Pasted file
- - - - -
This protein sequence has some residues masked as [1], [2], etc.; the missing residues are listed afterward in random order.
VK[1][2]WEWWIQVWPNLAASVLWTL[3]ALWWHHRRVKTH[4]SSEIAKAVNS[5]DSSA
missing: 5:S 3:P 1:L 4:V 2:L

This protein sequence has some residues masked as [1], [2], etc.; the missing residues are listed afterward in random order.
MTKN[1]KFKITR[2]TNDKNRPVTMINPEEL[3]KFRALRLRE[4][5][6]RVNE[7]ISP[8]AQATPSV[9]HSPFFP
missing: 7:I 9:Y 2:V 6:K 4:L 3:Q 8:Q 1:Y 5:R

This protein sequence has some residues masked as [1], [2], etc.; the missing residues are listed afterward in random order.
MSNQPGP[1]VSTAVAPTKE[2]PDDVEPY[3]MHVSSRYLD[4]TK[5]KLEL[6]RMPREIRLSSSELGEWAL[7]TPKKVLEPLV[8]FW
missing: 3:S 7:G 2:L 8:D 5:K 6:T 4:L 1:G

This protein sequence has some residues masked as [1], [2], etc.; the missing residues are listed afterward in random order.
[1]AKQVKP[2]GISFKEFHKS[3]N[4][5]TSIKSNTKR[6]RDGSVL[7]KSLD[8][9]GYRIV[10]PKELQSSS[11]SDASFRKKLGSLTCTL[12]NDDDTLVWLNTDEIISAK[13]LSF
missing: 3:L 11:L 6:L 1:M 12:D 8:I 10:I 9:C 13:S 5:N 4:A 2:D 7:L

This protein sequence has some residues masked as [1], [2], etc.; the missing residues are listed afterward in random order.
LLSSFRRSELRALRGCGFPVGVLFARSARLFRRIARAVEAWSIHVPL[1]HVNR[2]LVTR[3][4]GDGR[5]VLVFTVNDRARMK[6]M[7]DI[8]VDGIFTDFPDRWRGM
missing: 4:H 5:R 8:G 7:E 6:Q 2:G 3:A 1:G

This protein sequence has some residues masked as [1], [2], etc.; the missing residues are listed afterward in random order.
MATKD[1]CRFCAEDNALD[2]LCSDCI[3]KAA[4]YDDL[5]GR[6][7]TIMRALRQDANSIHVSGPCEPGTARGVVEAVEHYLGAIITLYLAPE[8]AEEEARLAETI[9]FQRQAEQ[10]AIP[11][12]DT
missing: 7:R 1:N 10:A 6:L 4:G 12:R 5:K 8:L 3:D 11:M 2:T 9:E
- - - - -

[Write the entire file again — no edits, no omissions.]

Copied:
This protein sequence has some residues masked as [1], [2], etc.; the missing residues are listed afterward in random order.
VK[1][2]WEWWIQVWPNLAASVLWTL[3]ALWWHHRRVKTH[4]SSEIAKAVNS[5]DSSA
missing: 5:S 3:P 1:L 4:V 2:L

This protein sequence has some residues masked as [1], [2], etc.; the missing residues are listed afterward in random order.
MTKN[1]KFKITR[2]TNDKNRPVTMINPEEL[3]KFRALRLRE[4][5][6]RVNE[7]ISP[8]AQATPSV[9]HSPFFP
missing: 7:I 9:Y 2:V 6:K 4:L 3:Q 8:Q 1:Y 5:R

This protein sequence has some residues masked as [1], [2], etc.; the missing residues are listed afterward in random order.
MSNQPGP[1]VSTAVAPTKE[2]PDDVEPY[3]MHVSSRYLD[4]TK[5]KLEL[6]RMPREIRLSSSELGEWAL[7]TPKKVLEPLV[8]FW
missing: 3:S 7:G 2:L 8:D 5:K 6:T 4:L 1:G

This protein sequence has some residues masked as [1], [2], etc.; the missing residues are listed afterward in random order.
[1]AKQVKP[2]GISFKEFHKS[3]N[4][5]TSIKSNTKR[6]RDGSVL[7]KSLD[8][9]GYRIV[10]PKELQSSS[11]SDASFRKKLGSLTCTL[12]NDDDTLVWLNTDEIISAK[13]LSF
missing: 3:L 11:L 6:L 1:M 12:D 8:I 10:I 9:C 13:S 5:N 4:A 2:D 7:L

This protein sequence has some residues masked as [1], [2], etc.; the missing residues are listed afterward in random order.
LLSSFRRSELRALRGCGFPVGVLFARSARLFRRIARAVEAWSIHVPL[1]HVNR[2]LVTR[3][4]GDGR[5]VLVFTVNDRARMK[6]M[7]DI[8]VDGIFTDFPDRWRGM
missing: 4:H 5:R 8:G 7:E 6:Q 2:G 3:A 1:G

This protein sequence has some residues masked as [1], [2], etc.; the missing residues are listed afterward in random order.
MATKD[1]CRFCAEDNALD[2]LCSDCI[3]KAA[4]YDDL[5]GR[6][7]TIMRALRQDANSIHVSGPCEPGTARGVVEAVEHYLGAIITLYLAPE[8]AEEEARLAETI[9]FQRQAEQ[10]AIP[11][12]DT
missing: 7:R 1:N 10:A 6:L 4:G 12:R 5:K 8:L 3:D 11:M 2:T 9:E